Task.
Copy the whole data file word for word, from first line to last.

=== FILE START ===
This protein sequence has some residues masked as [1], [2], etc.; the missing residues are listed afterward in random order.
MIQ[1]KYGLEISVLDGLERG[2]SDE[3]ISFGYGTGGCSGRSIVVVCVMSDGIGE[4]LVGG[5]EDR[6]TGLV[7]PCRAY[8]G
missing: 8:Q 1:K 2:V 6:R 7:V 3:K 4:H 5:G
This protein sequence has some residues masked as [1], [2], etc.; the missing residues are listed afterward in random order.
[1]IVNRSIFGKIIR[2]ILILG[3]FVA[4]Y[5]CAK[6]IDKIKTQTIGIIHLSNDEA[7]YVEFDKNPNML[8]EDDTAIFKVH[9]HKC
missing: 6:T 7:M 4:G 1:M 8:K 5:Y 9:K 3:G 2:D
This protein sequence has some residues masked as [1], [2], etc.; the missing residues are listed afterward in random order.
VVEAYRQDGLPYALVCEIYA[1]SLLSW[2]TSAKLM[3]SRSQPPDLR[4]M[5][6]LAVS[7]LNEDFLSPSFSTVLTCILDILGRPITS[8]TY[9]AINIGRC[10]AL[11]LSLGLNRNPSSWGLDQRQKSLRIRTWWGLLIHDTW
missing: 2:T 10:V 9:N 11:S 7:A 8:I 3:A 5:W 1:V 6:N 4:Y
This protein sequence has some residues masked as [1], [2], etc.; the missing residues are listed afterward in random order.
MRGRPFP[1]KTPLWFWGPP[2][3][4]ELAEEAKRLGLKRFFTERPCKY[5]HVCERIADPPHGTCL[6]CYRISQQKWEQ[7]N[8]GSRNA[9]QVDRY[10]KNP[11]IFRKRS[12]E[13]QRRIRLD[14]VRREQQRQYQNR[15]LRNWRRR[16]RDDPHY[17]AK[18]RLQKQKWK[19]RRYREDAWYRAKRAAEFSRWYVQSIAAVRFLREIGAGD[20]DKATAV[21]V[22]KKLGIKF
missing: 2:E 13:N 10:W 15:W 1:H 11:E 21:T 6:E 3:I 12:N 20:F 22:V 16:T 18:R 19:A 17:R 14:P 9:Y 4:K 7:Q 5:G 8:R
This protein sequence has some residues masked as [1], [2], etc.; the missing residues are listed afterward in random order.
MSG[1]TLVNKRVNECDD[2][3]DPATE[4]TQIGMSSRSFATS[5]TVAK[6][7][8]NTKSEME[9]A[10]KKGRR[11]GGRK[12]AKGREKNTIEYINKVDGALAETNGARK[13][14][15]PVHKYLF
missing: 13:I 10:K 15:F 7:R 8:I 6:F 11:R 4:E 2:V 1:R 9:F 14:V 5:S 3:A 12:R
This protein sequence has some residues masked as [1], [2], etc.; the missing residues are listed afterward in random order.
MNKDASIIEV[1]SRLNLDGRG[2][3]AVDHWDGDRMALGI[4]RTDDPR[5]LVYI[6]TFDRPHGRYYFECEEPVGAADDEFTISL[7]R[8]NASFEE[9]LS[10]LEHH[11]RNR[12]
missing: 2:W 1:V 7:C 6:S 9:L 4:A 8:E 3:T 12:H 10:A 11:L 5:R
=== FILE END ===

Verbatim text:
This protein sequence has some residues masked as [1], [2], etc.; the missing residues are listed afterward in random order.
MIQ[1]KYGLEISVLDGLERG[2]SDE[3]ISFGYGTGGCSGRSIVVVCVMSDGIGE[4]LVGG[5]EDR[6]TGLV[7]PCRAY[8]G
missing: 8:Q 1:K 2:V 6:R 7:V 3:K 4:H 5:G
This protein sequence has some residues masked as [1], [2], etc.; the missing residues are listed afterward in random order.
[1]IVNRSIFGKIIR[2]ILILG[3]FVA[4]Y[5]CAK[6]IDKIKTQTIGIIHLSNDEA[7]YVEFDKNPNML[8]EDDTAIFKVH[9]HKC
missing: 6:T 7:M 4:G 1:M 8:K 5:Y 9:K 3:G 2:D
This protein sequence has some residues masked as [1], [2], etc.; the missing residues are listed afterward in random order.
VVEAYRQDGLPYALVCEIYA[1]SLLSW[2]TSAKLM[3]SRSQPPDLR[4]M[5][6]LAVS[7]LNEDFLSPSFSTVLTCILDILGRPITS[8]TY[9]AINIGRC[10]AL[11]LSLGLNRNPSSWGLDQRQKSLRIRTWWGLLIHDTW
missing: 2:T 10:V 9:N 11:S 7:A 8:I 3:A 5:W 1:V 6:N 4:Y
This protein sequence has some residues masked as [1], [2], etc.; the missing residues are listed afterward in random order.
MRGRPFP[1]KTPLWFWGPP[2][3][4]ELAEEAKRLGLKRFFTERPCKY[5]HVCERIADPPHGTCL[6]CYRISQQKWEQ[7]N[8]GSRNA[9]QVDRY[10]KNP[11]IFRKRS[12]E[13]QRRIRLD[14]VRREQQRQYQNR[15]LRNWRRR[16]RDDPHY[17]AK[18]RLQKQKWK[19]RRYREDAWYRAKRAAEFSRWYVQSIAAVRFLREIGAGD[20]DKATAV[21]V[22]KKLGIKF
missing: 2:E 13:N 10:W 15:W 1:H 11:E 21:T 6:E 3:I 12:N 20:F 22:V 16:T 18:R 19:A 17:R 14:P 9:Y 4:K 7:Q 5:G 8:R
This protein sequence has some residues masked as [1], [2], etc.; the missing residues are listed afterward in random order.
MSG[1]TLVNKRVNECDD[2][3]DPATE[4]TQIGMSSRSFATS[5]TVAK[6][7][8]NTKSEME[9]A[10]KKGRR[11]GGRK[12]AKGREKNTIEYINKVDGALAETNGARK[13][14][15]PVHKYLF
missing: 13:I 10:K 15:F 7:R 8:I 6:F 11:R 4:E 2:V 1:R 9:F 14:V 5:S 3:A 12:R
This protein sequence has some residues masked as [1], [2], etc.; the missing residues are listed afterward in random order.
MNKDASIIEV[1]SRLNLDGRG[2][3]AVDHWDGDRMALGI[4]RTDDPR[5]LVYI[6]TFDRPHGRYYFECEEPVGAADDEFTISL[7]R[8]NASFEE[9]LS[10]LEHH[11]RNR[12]
missing: 2:W 1:V 7:C 6:S 9:L 4:A 8:E 3:T 12:H 10:A 11:L 5:R